Salsa Y Salsa

We were hungry, and wandered into this Mexican place. The food wasn't that memorable (although I'm writing this several weeks after our meal there). But it wasn't as bad as some of the reviews on Yelp.

The Dark Knight

Wow. This film deserves to make a lot of money (which it has). A well-written plot with some great performances. I'm not sure that I agree that Heath Ledger was as great as the critics say, but he certainly did put on a fine performance as the Joker. The Harvey Dent/Two-Face plot was a little too truncated for my taste, but I can't really complain: I loved this movie.

The Quincunx

Wow, this incredibly dense work is a true masterpiece. Remarkably detailed and emotionally rich, it tells the story of a young man who discovers his mysterious family heritage through the labyrinthine intrigues that he accidentally stumbles into as he comes of age. If you like complex stories, this book's for you. I have to admit that I skimmed parts, because the complexity of the intrigues became too much for me to follow.

Gentlemen of the Road

A short, quick read by Michael Chabon. I read it on the first part of a cross-country plane trip. The funniest comment about it comes from Chabon himself: the working title was "Jews With Swords". If you have some time to do some entertaining reading, this book is worth the time.

The Jasons

I finished this dry but historically interesting work about a group of US-government science advisors. It was fascinating in part because I work with one of the Jasons (I guess that's sort of like voyeurism, but hey, I'm human). The Jasons did some really influential work a few decades ago; they've become less focused as a group since then (the book describes several reason as to the causes, such as a necessary broadening of expertise and a widening of the issues that the military is concerned about). Probably some of the more recent work is classified, as well, although the wikipedia page lists some of the unclassified reports available on the web.

Kum Gang San

We had pretty good Korean food at this restaurant in Koreatown. Good food, if not the cheapest Korean food in the area. I'd rank it below our favorite Korean restaurant, Natural Tofu.

Hellboy II

Another superhero film: 2008 sure has seen a lot of them, and Batman hasn't even come out yet!

Overall, an entertaining film. Who would have expected music by Barry Manilow in a Hellboy movie? It was more of a team-oriented film than the first one: Hellboy was not even close to being the central character of the film (although he is, of course, key to the story).

Il Laboratorio Del Gelato

Some of the best gelato in NYC. What else do you need to know?

Lovejoy Season 3

We started watching the third season of Lovejoy, which just came out on DVD recently. Apparently the BBC is slowly turning out DVDs of their old shows. Ian McShane is great to watch (we saw him on Broadway in The Homeconing this year, and loved him in the HBO show Deadwood).

This series is fine TV: I recommend it highly. The 3rd season had much more intricate plotting than the first 2 seasons; I'll let you decide which you prefer.

We Would Have Played For Nothing

I've slowly been reading this collection of interviews with old baseball stars from the mid-20th century. Entertaining reading, if you're into baseball.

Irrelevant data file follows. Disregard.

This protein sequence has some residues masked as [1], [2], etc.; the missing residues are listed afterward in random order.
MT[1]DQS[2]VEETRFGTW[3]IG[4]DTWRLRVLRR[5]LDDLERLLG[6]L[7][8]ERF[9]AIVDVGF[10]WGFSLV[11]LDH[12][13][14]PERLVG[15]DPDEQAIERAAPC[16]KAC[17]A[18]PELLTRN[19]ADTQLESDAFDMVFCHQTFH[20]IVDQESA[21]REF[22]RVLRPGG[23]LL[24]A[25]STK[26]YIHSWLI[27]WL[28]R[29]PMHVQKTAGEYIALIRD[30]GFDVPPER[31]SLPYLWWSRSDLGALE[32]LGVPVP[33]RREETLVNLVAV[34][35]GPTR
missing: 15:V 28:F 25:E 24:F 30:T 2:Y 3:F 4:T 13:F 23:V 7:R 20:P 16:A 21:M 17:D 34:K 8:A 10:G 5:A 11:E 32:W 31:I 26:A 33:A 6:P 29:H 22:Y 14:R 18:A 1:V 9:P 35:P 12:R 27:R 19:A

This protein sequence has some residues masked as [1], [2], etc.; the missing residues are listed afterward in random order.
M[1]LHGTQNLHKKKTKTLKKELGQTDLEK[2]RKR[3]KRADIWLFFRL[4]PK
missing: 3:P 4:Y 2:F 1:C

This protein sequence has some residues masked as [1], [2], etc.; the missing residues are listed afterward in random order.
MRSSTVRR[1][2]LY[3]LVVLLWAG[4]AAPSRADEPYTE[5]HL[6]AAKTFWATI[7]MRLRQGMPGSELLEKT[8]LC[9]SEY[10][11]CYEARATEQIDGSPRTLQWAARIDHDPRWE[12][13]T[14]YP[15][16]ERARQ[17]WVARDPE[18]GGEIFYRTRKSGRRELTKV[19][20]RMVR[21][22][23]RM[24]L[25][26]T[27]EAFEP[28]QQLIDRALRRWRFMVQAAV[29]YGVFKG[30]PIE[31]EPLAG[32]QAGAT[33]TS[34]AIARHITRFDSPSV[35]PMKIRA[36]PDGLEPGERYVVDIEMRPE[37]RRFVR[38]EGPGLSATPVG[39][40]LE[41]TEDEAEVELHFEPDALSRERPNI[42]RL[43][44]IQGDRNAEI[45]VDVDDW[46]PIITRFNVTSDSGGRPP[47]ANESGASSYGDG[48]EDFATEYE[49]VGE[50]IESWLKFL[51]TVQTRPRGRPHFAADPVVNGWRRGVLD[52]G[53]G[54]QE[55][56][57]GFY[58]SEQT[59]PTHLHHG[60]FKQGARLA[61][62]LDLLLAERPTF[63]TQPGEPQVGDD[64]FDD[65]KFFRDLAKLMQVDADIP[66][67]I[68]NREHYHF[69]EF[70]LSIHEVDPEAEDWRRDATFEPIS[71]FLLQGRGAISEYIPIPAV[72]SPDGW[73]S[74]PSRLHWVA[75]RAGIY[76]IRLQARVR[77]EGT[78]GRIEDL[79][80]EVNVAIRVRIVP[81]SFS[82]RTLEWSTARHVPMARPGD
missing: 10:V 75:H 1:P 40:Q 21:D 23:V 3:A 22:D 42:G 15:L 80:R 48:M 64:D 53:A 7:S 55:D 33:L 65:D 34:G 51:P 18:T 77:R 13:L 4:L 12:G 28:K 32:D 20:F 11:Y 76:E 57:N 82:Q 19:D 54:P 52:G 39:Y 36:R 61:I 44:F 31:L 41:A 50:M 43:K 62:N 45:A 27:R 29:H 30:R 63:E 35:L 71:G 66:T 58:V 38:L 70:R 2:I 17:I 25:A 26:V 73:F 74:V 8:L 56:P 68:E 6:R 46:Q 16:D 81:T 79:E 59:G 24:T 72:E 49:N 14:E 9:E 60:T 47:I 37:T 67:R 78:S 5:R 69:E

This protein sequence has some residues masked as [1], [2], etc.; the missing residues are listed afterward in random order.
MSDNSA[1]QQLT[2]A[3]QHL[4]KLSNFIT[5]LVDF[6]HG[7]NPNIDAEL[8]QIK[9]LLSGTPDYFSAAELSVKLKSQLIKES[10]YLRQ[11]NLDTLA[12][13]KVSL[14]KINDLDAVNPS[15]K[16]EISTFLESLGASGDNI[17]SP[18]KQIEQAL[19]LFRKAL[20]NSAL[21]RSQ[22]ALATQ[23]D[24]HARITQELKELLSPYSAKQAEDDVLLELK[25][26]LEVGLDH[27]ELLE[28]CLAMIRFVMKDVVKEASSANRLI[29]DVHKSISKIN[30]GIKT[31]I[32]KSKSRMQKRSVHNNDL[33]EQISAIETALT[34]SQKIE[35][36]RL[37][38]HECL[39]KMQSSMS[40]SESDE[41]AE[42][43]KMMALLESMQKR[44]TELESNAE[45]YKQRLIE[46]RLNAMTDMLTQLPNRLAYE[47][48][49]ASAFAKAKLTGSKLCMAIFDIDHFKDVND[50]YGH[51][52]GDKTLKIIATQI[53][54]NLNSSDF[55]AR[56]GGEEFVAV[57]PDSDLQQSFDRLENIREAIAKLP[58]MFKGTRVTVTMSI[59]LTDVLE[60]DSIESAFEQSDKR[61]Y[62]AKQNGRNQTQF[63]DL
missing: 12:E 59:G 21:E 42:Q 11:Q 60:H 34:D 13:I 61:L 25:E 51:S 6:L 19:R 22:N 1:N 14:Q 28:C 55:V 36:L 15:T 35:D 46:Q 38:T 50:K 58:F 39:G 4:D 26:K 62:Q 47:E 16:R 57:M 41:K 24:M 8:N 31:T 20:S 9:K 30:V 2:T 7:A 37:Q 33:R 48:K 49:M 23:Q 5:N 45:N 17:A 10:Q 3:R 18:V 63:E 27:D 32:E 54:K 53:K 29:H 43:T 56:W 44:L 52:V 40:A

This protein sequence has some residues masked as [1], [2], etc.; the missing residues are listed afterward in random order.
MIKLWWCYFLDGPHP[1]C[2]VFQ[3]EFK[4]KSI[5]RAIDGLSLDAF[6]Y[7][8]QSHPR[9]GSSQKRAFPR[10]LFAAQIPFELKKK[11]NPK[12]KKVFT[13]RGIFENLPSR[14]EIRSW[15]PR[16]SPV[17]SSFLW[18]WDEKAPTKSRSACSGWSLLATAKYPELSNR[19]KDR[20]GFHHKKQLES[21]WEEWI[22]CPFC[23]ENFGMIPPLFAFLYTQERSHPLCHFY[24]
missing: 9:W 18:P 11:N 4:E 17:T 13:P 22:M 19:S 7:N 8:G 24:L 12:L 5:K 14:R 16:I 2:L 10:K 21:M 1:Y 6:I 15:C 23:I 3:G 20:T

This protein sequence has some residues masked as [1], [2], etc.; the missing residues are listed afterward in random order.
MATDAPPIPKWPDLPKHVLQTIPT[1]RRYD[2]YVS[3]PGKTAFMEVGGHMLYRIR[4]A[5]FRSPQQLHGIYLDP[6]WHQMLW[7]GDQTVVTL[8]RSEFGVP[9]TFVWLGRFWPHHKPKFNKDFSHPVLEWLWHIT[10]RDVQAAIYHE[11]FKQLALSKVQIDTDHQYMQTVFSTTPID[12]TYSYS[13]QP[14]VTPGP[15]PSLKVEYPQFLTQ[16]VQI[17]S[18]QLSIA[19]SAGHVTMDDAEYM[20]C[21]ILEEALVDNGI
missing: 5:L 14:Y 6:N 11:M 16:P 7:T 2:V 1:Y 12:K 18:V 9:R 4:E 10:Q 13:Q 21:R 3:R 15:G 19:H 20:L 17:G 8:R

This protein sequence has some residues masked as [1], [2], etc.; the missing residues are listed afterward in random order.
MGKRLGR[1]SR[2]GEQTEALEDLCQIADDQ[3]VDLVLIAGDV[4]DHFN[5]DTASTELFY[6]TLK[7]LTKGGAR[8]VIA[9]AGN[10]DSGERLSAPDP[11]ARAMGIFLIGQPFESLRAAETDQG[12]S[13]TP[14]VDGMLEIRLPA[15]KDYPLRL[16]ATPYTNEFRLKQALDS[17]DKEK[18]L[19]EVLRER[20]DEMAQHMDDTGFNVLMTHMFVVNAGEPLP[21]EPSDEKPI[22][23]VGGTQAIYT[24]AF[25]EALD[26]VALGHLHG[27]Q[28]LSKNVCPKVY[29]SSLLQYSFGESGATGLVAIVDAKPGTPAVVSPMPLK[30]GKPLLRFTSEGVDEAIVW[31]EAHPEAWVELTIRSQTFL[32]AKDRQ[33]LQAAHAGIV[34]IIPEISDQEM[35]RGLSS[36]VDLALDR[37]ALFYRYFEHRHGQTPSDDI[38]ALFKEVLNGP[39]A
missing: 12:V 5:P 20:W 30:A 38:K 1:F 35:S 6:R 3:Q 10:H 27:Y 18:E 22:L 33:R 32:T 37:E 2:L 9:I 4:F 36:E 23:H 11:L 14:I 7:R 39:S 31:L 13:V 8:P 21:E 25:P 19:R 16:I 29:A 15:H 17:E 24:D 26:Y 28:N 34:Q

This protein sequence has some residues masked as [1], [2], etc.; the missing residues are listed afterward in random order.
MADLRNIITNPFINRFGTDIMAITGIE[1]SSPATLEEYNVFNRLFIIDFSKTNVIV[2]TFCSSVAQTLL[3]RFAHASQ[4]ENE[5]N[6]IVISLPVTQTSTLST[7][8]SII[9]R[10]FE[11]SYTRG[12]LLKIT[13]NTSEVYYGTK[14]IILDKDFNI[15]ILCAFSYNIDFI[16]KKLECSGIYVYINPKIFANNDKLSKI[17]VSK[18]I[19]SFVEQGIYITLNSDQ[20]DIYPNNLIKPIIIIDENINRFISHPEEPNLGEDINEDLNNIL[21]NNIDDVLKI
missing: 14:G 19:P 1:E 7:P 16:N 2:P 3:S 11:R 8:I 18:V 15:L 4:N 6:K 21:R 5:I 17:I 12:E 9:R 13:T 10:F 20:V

In Bruges

An odd little film about some killers who wind up in Bruges. (For those of you who haven't been there, Bruges is a tourist town in Belgium that I found remarkably boring when I visited it in 1988.) A fantastic cast, though. I have mixed feelings about the movie: entertaining in a dark way, and an enjoyable-to-watch cast, but also really bizarre.

The movie has some relationships to one of Harold Pinter's plays, which aptly describes the bizarreness in the story.

Sex and the City

I didn't think this movie would be that good, but it actually was! The beginning was like a long fashion shoot/wedding planner's dream, and had no useful plot or character development. But then things get interesting: definitely a movie that was worth watching.


A fine Pixar film that we decided to watch after seeing Wall-E. There is one particularly moving scene where the critic Anton Ego is fed some ratatouille made by Remy. Ego flashes back to his mother's cooking, in an amazingly designed shot. Other than that, I thought that the movie was entertaining and worth watching, if a little predictable.

Dos Caminos

Fancy Mexican restaurant in NY. They make fresh guacamole near your table, which was tasty (although not the best guacamole I have ever had). Overall, a worthwhile experience, but I tend to prefer hole-in-the-wall taquerias to fancy Mexican restaurants.

Our Inner Ape

A fantastic book about how we are similar (and different) to our evolutionary cousins, chimpanzees and bonobos. Sexual behavior, gender differences, societal structures, you name it. This book is a must-read.

Black Book

Black Book is a fantastic movie about the German occupation of the Netherlands during World War II. The twists and turns in the plot are startling: quite a dense story. The main character was wonderful; her lover was the main character in The Lives of Others, which won an Academy Award in the same year that Black Book was released. The two actors have apparently been in a relationship since that movie; they definitely had some good chemistry.

I highly recommend watching this movie.

JMW Turner

JMW Turner